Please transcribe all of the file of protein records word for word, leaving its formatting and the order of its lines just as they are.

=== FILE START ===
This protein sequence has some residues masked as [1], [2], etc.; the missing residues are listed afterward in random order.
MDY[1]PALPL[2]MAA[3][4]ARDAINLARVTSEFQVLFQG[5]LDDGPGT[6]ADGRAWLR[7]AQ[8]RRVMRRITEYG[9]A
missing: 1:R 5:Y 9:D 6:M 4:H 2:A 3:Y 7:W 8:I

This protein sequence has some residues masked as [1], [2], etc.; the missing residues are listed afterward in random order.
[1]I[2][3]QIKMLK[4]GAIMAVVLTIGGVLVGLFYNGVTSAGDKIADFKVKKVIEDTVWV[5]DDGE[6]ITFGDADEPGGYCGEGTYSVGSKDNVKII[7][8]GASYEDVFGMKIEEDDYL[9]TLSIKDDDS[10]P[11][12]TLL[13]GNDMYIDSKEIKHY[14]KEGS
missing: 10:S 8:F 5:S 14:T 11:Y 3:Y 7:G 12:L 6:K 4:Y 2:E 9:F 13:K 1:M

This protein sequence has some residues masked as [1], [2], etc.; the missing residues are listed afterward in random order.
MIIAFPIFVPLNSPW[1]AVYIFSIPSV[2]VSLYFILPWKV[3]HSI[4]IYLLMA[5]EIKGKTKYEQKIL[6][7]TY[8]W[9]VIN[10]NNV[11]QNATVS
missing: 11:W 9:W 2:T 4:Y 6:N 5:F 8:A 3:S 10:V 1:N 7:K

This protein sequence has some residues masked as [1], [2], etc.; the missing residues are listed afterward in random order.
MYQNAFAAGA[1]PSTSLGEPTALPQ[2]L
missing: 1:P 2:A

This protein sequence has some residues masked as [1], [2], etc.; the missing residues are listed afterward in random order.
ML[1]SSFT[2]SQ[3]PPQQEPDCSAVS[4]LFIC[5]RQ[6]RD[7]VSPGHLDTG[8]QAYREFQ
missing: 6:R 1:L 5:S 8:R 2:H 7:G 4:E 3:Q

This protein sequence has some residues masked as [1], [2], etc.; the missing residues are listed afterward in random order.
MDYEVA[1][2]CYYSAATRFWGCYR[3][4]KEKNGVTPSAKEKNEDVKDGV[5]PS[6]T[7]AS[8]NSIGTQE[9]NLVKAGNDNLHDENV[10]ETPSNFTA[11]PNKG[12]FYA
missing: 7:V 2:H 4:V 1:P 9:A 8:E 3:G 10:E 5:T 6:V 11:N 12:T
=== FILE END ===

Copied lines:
This protein sequence has some residues masked as [1], [2], etc.; the missing residues are listed afterward in random order.
MDY[1]PALPL[2]MAA[3][4]ARDAINLARVTSEFQVLFQG[5]LDDGPGT[6]ADGRAWLR[7]AQ[8]RRVMRRITEYG[9]A
missing: 1:R 5:Y 9:D 6:M 4:H 2:A 3:Y 7:W 8:I

This protein sequence has some residues masked as [1], [2], etc.; the missing residues are listed afterward in random order.
[1]I[2][3]QIKMLK[4]GAIMAVVLTIGGVLVGLFYNGVTSAGDKIADFKVKKVIEDTVWV[5]DDGE[6]ITFGDADEPGGYCGEGTYSVGSKDNVKII[7][8]GASYEDVFGMKIEEDDYL[9]TLSIKDDDS[10]P[11][12]TLL[13]GNDMYIDSKEIKHY[14]KEGS
missing: 10:S 8:F 5:S 14:T 11:Y 3:Y 7:G 12:L 6:K 4:Y 2:E 9:F 13:K 1:M

This protein sequence has some residues masked as [1], [2], etc.; the missing residues are listed afterward in random order.
MIIAFPIFVPLNSPW[1]AVYIFSIPSV[2]VSLYFILPWKV[3]HSI[4]IYLLMA[5]EIKGKTKYEQKIL[6][7]TY[8]W[9]VIN[10]NNV[11]QNATVS
missing: 11:W 9:W 2:T 4:Y 6:N 5:F 8:A 3:S 10:V 1:N 7:K

This protein sequence has some residues masked as [1], [2], etc.; the missing residues are listed afterward in random order.
MYQNAFAAGA[1]PSTSLGEPTALPQ[2]L
missing: 1:P 2:A

This protein sequence has some residues masked as [1], [2], etc.; the missing residues are listed afterward in random order.
ML[1]SSFT[2]SQ[3]PPQQEPDCSAVS[4]LFIC[5]RQ[6]RD[7]VSPGHLDTG[8]QAYREFQ
missing: 6:R 1:L 5:S 8:R 2:H 7:G 4:E 3:Q

This protein sequence has some residues masked as [1], [2], etc.; the missing residues are listed afterward in random order.
MDYEVA[1][2]CYYSAATRFWGCYR[3][4]KEKNGVTPSAKEKNEDVKDGV[5]PS[6]T[7]AS[8]NSIGTQE[9]NLVKAGNDNLHDENV[10]ETPSNFTA[11]PNKG[12]FYA
missing: 7:V 2:H 4:V 1:P 9:A 8:E 3:G 10:E 5:T 6:V 11:N 12:T